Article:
Joseph Anton/Salman Rushdie

As most people remember, on August 12th, Salman Rushdie was stabbed multiple times as he was preparing to give a lecture in Chautauqua, New York. According to CNN, “the author suffered three stab wounds to his neck, four stab wounds to his stomach, puncture wounds to his right eye and chest, and a laceration on…… Continue reading Joseph Anton/Salman Rushdie

My Grandmother’s Hands

I didn’t really plan on doing another book review so quickly, but I wanted to share just a few thoughts about this book [suggested to me by a friend], which was really interesting and different than any other book I have read recently about racism and society. Menakem focuses on our bodies, arguing that we…… Continue reading My Grandmother’s Hands

Make America Safe

As most Americans know, former president Donald Trump’s campaign catchphrase was “Make America Great Again.” It is catchy, right? And compelling. Who doesn’t aspire to greatness? Who doesn’t want to live in a great country? World War II veterans and their peers were honored with the title “The Greatest Generation” by Tom Brokaw, who wrote…… Continue reading Make America Safe

The Criminal Fallibility of the Death Penalty

Where do you stand on the death penalty? Many people have very strong opinions about it, and it can be a controversial topic of conversation. I am a long-time opponent of the death penalty, for theological reasons; and, while many people do still support the death penalty, in the United States, opposition is growing. I’m…… Continue reading The Criminal Fallibility of the Death Penalty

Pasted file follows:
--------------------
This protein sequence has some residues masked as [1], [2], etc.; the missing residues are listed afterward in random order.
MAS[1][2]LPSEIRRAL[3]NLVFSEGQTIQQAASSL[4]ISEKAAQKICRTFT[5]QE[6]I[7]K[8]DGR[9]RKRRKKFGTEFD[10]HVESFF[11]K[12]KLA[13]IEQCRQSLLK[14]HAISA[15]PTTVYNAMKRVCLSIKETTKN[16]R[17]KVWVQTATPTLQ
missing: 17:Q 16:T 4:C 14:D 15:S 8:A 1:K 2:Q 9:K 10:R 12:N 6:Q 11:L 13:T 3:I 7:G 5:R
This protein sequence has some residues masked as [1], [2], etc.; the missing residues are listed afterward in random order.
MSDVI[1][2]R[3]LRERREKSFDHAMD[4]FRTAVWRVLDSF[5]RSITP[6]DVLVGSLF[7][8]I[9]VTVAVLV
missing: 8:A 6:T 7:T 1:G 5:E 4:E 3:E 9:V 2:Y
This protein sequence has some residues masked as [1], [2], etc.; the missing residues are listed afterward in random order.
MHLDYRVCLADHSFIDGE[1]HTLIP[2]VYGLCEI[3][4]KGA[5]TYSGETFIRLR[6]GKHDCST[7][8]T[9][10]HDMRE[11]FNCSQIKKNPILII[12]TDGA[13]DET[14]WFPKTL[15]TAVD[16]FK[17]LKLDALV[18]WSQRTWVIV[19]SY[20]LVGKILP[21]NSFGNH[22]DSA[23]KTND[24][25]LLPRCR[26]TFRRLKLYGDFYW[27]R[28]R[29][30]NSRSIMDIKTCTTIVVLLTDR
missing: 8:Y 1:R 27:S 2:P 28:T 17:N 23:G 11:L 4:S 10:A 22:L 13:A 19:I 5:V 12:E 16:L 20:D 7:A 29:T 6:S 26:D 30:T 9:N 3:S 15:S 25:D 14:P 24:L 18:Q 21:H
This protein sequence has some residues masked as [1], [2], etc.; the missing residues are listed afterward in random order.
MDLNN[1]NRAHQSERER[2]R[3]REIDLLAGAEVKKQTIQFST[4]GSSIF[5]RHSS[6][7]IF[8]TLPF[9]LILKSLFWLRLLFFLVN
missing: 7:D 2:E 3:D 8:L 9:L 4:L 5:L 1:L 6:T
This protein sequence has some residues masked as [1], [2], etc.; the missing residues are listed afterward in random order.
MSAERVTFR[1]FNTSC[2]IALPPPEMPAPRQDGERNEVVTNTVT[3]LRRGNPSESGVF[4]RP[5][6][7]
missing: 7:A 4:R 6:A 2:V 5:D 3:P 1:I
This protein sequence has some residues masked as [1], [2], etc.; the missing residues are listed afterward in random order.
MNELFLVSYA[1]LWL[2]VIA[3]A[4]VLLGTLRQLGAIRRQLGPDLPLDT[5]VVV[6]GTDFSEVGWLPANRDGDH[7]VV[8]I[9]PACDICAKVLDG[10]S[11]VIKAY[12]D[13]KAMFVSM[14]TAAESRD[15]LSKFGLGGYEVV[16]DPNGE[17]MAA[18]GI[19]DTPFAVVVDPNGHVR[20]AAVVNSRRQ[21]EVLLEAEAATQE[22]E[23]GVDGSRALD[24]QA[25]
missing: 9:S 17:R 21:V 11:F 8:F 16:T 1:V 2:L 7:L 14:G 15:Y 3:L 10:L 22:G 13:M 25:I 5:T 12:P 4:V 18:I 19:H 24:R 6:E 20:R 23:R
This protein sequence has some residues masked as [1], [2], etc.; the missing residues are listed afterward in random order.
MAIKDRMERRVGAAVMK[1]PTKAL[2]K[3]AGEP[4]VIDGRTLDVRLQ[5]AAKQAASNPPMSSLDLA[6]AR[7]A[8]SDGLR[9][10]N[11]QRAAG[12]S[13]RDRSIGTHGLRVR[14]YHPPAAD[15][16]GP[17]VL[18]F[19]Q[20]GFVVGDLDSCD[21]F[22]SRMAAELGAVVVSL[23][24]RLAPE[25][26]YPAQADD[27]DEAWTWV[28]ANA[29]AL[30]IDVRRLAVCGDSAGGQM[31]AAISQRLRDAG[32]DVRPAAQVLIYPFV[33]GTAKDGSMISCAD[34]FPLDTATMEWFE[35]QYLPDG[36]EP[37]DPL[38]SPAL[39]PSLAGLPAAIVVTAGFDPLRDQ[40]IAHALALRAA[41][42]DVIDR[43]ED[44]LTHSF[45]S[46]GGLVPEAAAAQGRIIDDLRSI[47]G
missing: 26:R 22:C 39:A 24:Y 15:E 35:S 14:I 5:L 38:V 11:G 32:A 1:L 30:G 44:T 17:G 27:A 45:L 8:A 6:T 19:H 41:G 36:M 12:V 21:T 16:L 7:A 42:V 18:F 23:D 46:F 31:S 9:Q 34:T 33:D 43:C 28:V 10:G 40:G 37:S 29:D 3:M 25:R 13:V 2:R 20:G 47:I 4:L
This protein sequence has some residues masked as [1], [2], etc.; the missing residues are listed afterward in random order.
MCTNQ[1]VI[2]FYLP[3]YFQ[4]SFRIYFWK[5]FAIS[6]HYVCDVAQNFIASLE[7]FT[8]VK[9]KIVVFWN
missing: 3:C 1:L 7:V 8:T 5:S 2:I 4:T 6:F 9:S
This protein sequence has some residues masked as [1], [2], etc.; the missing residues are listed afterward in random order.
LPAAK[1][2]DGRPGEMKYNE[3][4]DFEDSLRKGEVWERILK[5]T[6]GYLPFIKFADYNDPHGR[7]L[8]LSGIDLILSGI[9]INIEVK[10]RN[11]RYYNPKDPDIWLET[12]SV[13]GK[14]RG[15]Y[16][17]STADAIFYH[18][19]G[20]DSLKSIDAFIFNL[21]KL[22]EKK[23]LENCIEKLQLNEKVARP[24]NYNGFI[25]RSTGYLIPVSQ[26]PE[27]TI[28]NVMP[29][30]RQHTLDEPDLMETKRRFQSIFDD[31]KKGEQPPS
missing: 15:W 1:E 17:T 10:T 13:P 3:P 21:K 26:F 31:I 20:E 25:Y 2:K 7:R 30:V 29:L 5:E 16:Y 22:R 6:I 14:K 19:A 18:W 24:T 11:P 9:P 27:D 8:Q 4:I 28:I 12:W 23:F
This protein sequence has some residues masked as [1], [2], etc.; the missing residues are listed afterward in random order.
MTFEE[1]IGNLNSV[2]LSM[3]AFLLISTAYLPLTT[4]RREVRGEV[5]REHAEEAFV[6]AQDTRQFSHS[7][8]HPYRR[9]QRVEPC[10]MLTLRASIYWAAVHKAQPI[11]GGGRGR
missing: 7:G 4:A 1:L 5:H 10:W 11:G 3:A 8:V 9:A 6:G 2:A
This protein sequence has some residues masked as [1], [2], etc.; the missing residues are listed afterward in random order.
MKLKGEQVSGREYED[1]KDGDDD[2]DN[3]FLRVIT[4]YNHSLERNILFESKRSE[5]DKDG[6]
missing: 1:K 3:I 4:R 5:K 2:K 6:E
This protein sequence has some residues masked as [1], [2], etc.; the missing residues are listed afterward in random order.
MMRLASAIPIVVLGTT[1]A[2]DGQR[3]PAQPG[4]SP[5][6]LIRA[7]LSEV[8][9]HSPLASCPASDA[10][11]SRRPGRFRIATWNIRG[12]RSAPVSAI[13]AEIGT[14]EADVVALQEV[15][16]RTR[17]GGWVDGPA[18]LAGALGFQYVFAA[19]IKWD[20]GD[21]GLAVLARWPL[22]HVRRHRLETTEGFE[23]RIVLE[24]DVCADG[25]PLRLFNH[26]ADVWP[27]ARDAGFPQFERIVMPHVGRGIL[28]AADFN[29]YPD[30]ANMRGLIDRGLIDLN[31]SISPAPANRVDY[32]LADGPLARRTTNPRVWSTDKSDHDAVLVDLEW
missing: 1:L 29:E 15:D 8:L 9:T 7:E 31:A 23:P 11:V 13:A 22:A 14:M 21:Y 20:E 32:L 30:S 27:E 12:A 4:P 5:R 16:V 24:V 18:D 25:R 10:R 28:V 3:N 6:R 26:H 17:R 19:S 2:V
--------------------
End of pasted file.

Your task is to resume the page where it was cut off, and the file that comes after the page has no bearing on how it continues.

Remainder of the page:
Lament, Caste, and Racism

The faculty at Wartburg Seminary is reading Caste: the Origins of our Discontents, by Isabel Wilkerson. It is a very interesting book in which she uses the concept of caste, as well as several vivid metaphors, very creatively as a way to invite people into thinking about racism with new categories and fresh eyes. (The…… Continue reading Lament, Caste, and Racism

Lenten Thoughts on Judas

So, in case you are ready to read something that is NOT about the Coronavirus, I have a quick recommendation. I don’t usually read graphic novels, but I have a very strong theological interest in Judas (basically, I think Judas is the exemplar of salvation in Jesus Christ—if he isn’t saved, none of us are).…… Continue reading Lenten Thoughts on Judas

Buddhism & Christianity on Sexual Violence

At the Society for Buddhist Christian Studies meeting last week at the American Academy of Religion Conference, we had two fabulous panels that I am still thinking about days later.  In this post, I want to reflect on the first one, which was titled “Buddhist and Christian Resources for Addressing Sexual Violence.”  We had six…… Continue reading Buddhism & Christianity on Sexual Violence

The Catholic Church, The President & Abuses of Power

If you don’t live in Pennsylvania, you might have missed the story, but those of us who live here couldn’t escape it.  And, if you are a regular news reader/watcher, surely you saw something about it:  it has received national news coverage. Of course, I am talking about the huge scandal in the Catholic Church…… Continue reading The Catholic Church, The President & Abuses of Power